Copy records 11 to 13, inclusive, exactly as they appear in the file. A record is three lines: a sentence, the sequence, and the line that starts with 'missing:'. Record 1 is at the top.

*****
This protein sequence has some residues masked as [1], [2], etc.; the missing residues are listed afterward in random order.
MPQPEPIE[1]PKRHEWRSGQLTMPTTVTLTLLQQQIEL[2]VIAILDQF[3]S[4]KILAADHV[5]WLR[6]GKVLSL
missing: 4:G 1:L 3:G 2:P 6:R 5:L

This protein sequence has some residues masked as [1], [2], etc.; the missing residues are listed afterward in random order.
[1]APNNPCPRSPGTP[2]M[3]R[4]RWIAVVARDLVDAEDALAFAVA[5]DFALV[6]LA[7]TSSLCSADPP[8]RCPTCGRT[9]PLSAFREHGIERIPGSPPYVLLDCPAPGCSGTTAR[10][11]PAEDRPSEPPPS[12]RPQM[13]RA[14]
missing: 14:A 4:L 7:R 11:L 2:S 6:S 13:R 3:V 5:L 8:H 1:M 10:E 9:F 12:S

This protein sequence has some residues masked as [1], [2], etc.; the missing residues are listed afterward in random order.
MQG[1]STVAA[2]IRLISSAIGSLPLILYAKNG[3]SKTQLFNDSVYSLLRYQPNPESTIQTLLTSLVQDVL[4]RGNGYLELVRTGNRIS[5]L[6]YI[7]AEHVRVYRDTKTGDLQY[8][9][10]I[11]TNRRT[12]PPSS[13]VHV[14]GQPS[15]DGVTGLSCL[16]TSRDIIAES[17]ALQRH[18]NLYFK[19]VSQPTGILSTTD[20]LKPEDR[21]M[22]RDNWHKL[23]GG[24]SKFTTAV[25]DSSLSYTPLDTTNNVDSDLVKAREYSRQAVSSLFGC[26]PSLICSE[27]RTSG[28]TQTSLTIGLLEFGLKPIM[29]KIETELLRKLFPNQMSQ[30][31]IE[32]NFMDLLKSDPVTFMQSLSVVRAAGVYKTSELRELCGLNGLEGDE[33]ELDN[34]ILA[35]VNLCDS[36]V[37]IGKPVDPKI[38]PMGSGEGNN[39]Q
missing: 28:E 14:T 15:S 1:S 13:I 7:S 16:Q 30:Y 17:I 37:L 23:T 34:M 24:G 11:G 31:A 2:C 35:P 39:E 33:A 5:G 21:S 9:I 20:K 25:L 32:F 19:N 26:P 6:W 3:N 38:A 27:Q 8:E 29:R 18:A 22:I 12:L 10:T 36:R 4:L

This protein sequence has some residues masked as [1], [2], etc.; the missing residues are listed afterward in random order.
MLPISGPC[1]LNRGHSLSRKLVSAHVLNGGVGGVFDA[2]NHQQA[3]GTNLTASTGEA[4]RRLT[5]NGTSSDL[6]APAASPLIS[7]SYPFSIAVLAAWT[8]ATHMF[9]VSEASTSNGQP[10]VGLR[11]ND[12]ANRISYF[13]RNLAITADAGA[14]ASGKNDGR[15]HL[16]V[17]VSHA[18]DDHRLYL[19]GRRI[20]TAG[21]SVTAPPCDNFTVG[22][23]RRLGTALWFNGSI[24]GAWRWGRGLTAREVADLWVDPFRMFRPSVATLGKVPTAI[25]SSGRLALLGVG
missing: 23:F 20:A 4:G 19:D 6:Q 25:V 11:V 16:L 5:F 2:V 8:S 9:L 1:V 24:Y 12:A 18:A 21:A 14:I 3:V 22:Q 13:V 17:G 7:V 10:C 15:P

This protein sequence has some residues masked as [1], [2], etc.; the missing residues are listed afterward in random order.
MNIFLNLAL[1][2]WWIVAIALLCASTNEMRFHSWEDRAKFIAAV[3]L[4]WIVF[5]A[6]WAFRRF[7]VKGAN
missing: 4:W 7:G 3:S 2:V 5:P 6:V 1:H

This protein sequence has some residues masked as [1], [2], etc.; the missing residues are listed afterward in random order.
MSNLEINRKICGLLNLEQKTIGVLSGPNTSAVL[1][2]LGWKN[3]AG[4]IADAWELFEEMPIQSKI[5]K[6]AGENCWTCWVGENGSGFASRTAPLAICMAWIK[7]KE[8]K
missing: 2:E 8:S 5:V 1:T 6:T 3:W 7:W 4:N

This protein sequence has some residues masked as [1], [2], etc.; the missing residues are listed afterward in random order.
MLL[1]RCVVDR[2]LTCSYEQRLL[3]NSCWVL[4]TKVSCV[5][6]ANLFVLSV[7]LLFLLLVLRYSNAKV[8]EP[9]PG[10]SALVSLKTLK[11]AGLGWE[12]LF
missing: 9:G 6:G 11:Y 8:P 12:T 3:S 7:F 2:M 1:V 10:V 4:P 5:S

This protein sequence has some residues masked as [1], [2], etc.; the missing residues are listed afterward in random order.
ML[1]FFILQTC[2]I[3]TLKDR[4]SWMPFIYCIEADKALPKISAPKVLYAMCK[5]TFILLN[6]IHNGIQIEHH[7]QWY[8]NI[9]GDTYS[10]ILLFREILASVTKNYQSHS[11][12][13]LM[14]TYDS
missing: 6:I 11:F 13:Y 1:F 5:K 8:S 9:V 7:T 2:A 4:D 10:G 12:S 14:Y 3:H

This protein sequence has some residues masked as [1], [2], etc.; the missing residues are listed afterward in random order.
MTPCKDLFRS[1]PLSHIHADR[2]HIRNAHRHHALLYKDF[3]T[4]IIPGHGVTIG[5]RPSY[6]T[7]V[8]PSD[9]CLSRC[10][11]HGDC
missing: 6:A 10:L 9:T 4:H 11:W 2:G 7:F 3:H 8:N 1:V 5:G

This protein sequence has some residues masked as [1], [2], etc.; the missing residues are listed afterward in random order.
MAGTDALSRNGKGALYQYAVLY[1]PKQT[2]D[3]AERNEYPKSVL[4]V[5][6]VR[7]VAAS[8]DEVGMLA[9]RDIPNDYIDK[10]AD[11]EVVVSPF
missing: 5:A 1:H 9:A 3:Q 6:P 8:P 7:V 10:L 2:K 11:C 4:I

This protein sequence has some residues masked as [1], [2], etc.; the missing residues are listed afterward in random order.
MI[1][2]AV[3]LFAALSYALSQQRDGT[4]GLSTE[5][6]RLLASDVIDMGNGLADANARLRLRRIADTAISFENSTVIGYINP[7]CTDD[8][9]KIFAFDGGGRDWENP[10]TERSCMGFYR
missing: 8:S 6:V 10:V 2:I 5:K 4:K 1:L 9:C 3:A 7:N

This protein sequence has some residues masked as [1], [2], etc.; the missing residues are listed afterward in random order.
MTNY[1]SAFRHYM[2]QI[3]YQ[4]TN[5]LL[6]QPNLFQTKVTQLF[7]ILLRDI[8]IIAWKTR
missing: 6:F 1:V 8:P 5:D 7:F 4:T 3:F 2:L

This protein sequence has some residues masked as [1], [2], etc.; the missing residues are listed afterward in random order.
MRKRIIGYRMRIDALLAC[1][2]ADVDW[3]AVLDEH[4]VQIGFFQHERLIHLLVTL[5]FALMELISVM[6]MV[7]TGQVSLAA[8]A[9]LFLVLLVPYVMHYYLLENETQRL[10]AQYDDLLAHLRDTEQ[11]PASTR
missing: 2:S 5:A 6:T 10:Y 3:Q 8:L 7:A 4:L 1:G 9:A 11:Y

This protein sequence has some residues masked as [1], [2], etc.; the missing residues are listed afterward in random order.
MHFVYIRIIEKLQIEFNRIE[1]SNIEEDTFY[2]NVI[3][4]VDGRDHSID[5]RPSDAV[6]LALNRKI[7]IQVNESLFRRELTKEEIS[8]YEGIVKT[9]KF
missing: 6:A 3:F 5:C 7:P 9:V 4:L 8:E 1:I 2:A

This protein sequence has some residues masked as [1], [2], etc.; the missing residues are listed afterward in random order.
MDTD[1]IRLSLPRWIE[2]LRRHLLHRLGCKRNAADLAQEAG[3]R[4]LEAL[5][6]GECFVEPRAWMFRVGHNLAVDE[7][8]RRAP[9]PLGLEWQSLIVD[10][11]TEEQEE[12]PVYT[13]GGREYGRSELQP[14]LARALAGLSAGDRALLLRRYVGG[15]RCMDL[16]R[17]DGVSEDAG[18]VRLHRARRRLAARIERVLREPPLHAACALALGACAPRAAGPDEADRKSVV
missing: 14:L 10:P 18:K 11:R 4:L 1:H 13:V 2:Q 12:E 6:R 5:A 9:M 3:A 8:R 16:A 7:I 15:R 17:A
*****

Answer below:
This protein sequence has some residues masked as [1], [2], etc.; the missing residues are listed afterward in random order.
MI[1][2]AV[3]LFAALSYALSQQRDGT[4]GLSTE[5][6]RLLASDVIDMGNGLADANARLRLRRIADTAISFENSTVIGYINP[7]CTDD[8][9]KIFAFDGGGRDWENP[10]TERSCMGFYR
missing: 8:S 6:V 10:V 2:I 5:K 4:K 1:L 9:C 3:A 7:N

This protein sequence has some residues masked as [1], [2], etc.; the missing residues are listed afterward in random order.
MTNY[1]SAFRHYM[2]QI[3]YQ[4]TN[5]LL[6]QPNLFQTKVTQLF[7]ILLRDI[8]IIAWKTR
missing: 6:F 1:V 8:P 5:D 7:F 4:T 3:F 2:L

This protein sequence has some residues masked as [1], [2], etc.; the missing residues are listed afterward in random order.
MRKRIIGYRMRIDALLAC[1][2]ADVDW[3]AVLDEH[4]VQIGFFQHERLIHLLVTL[5]FALMELISVM[6]MV[7]TGQVSLAA[8]A[9]LFLVLLVPYVMHYYLLENETQRL[10]AQYDDLLAHLRDTEQ[11]PASTR
missing: 2:S 5:A 6:T 10:Y 3:Q 8:L 7:A 4:L 1:G 9:A 11:Y